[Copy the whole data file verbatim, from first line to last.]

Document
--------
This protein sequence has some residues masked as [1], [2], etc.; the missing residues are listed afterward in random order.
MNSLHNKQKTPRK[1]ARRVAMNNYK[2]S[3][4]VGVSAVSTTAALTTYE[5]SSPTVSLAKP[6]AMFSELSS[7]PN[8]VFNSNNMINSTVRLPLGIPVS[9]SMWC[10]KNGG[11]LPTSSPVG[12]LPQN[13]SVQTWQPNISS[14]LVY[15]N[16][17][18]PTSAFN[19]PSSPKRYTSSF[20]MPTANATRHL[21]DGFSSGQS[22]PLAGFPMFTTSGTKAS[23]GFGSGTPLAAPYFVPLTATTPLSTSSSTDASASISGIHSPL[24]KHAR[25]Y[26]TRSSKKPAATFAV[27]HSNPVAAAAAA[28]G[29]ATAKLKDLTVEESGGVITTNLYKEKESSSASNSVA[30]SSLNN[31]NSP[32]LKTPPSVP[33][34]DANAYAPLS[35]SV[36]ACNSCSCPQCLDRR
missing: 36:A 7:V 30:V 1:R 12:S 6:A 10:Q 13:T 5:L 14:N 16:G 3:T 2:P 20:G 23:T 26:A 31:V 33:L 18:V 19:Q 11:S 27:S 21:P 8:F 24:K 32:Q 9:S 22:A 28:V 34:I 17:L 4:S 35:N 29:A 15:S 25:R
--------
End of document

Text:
This protein sequence has some residues masked as [1], [2], etc.; the missing residues are listed afterward in random order.
MNSLHNKQKTPRK[1]ARRVAMNNYK[2]S[3][4]VGVSAVSTTAALTTYE[5]SSPTVSLAKP[6]AMFSELSS[7]PN[8]VFNSNNMINSTVRLPLGIPVS[9]SMWC[10]KNGG[11]LPTSSPVG[12]LPQN[13]SVQTWQPNISS[14]LVY[15]N[16][17][18]PTSAFN[19]PSSPKRYTSSF[20]MPTANATRHL[21]DGFSSGQS[22]PLAGFPMFTTSGTKAS[23]GFGSGTPLAAPYFVPLTATTPLSTSSSTDASASISGIHSPL[24]KHAR[25]Y[26]TRSSKKPAATFAV[27]HSNPVAAAAAA[28]G[29]ATAKLKDLTVEESGGVITTNLYKEKESSSASNSVA[30]SSLNN[31]NSP[32]LKTPPSVP[33][34]DANAYAPLS[35]SV[36]ACNSCSCPQCLDRR
missing: 36:A 7:V 30:V 1:R 12:S 6:A 10:Q 13:T 5:L 14:N 16:G 3:T 2:P 20:G 23:T 26:A 31:V 33:L 18:V 19:Q 11:S 27:S 21:P 8:F 24:K 32:Q 9:S 22:A 28:V 34:I 17:L 4:S 35:N 29:A 15:S 25:R